In many cases the chickens are not given to poor people, but are cruelly tossed to the side."
As a child, Vanderbrook experienced Kapparot and to this day, she claims that she will never forget the sights and sounds.
"We would buy chickens a few days before Yom Kippur and they would wander through our garden," she retells, "Before Yom Kippur the butcher would arrive and I would go to my room and hide under the covers in order to not hear the cries of the chickens.
It was a difficult and cruel experience. Children who are exposed to this custom either become cruel adults or are traumatized.
Vanderbrook agrees with Rabbi Kariv that it is not just the slaughter that is unacceptable, but also the manner in which the birds are treated.
"Next to my house in Jerusalem there are chicken cages scattered around without water,' she tells 'The chickens are brought to the slaughter in cramped cages without water in the broiling sun. Half of them die on the way. No one thinks that these poor creatures deserve to live on the way to their death.
"Unfortunately I think that it will be very hard to eradicate this custom in the Ultra-Orthodox community" Vanderbrook pessimistically summarizes, "But I am appealing to traditional people who customarily perform Kapparot and am asking them to stop. Greater rabbis than myself have requested to end this practice.
"Rabbi Yosef Karo, for example, wrote that this custom should be abolished. The Ramban expressed similar ideas and Rabbi Kaduri - who was a vegetarian-, said that it could be given up. Rabbi Aviner said that it is preferable to use money for Kapparot and that the slaughter is not kosher due to the treatment of the chickens."
Despite this many people will still choose to continue slaughtering the chickens. One can hope that they will try to prevent any abuse on the way to the slaughter. The chief Rabbi of Tzfat, Rabbi Shmuel Eliyahu, explains that Jewish ritual slaughter is the least painful way to kill chicken or cattle.
According to him, kosher Jewish slaughter is " done in a way that the chicken feels no pain". When it comes to the custom of Kapparot, Rabbi Eliyahu says that one must be very careful in how one handles the animals, and "that one should take extreme care not to harm them".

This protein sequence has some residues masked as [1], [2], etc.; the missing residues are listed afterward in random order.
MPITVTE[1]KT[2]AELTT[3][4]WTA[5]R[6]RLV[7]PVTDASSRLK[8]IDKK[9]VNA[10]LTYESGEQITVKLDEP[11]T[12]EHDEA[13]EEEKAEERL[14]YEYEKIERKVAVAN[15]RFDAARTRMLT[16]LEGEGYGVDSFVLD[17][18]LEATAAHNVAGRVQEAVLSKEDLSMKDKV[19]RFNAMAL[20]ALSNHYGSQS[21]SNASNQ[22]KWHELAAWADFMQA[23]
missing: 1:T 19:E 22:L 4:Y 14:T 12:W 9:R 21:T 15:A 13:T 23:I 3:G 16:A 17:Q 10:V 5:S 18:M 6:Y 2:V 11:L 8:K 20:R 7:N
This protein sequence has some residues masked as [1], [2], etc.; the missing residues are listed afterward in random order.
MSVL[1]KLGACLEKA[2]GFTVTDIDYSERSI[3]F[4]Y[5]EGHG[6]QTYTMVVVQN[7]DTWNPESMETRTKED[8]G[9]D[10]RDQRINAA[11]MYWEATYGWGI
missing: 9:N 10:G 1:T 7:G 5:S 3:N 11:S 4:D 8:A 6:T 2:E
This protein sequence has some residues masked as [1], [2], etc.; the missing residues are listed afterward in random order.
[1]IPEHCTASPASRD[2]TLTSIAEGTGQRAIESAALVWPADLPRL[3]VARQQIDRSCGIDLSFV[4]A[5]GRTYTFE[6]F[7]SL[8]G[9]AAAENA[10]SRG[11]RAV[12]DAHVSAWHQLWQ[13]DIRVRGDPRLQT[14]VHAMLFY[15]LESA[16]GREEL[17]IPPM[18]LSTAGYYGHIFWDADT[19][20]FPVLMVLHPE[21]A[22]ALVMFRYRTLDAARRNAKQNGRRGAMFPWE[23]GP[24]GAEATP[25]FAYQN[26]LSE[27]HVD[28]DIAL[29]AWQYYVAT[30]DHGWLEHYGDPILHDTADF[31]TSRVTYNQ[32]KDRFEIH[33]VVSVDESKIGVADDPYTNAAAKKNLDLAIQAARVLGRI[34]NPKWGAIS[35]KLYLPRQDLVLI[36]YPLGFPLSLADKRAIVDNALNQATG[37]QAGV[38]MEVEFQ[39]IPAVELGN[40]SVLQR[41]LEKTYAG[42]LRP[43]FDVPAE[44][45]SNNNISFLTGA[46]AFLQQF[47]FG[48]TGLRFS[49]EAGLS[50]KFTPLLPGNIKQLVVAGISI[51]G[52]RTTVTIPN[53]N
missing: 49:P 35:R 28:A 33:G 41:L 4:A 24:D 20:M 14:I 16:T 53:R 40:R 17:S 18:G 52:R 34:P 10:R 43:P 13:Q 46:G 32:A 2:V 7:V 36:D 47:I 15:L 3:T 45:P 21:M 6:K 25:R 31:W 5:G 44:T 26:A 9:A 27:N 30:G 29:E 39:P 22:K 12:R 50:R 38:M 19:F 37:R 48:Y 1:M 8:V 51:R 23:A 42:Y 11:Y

"The Torah does not forbid the use of animals for work or for food, but the Torah does teach us to be considerate of them and forbids cruelty towards animals", he stresses. "This is a very important commandment; Judaism preceded the world by 3000 years in regard to its concern for animals."
Religious charities solicit donations for kaparah ritual
By Yair Ettinger , Haaretz Correspondent
In anticipation of Yom Kippur, an increasing number of charity organizations are appealing to the religious public and asking them to make a donation to fulfill the requirements for the expiatory kaparah ritual.
The organizations, after obtaining rabbinical approval, have published dozens of advertisements in the ultra-Orthodox press and set up tables in synagogues and religious neighborhoods in Jerusalem to collect the donations.
__The traditional pre-Yom Kippur kaparah ritual involves slaughtering a rooster (for men) or hen (for women) to expiate one's sins, although money has become an accepted alternative.
__ As in recent years, animal rights activists have been demanding an end to the practice of using chickens for the ritual, asking rabbis to ban the practice and in some cases taking the issue to the courts. Last week Chief Ashkenazi Rabbi Yona Metzger published a call to treat the chickens used in kaparah properly._
Here is my own commentary on the barbaric custom, along with an excellent article by Richard Schwartz, Pres.of Jewish Vegetarians of North America: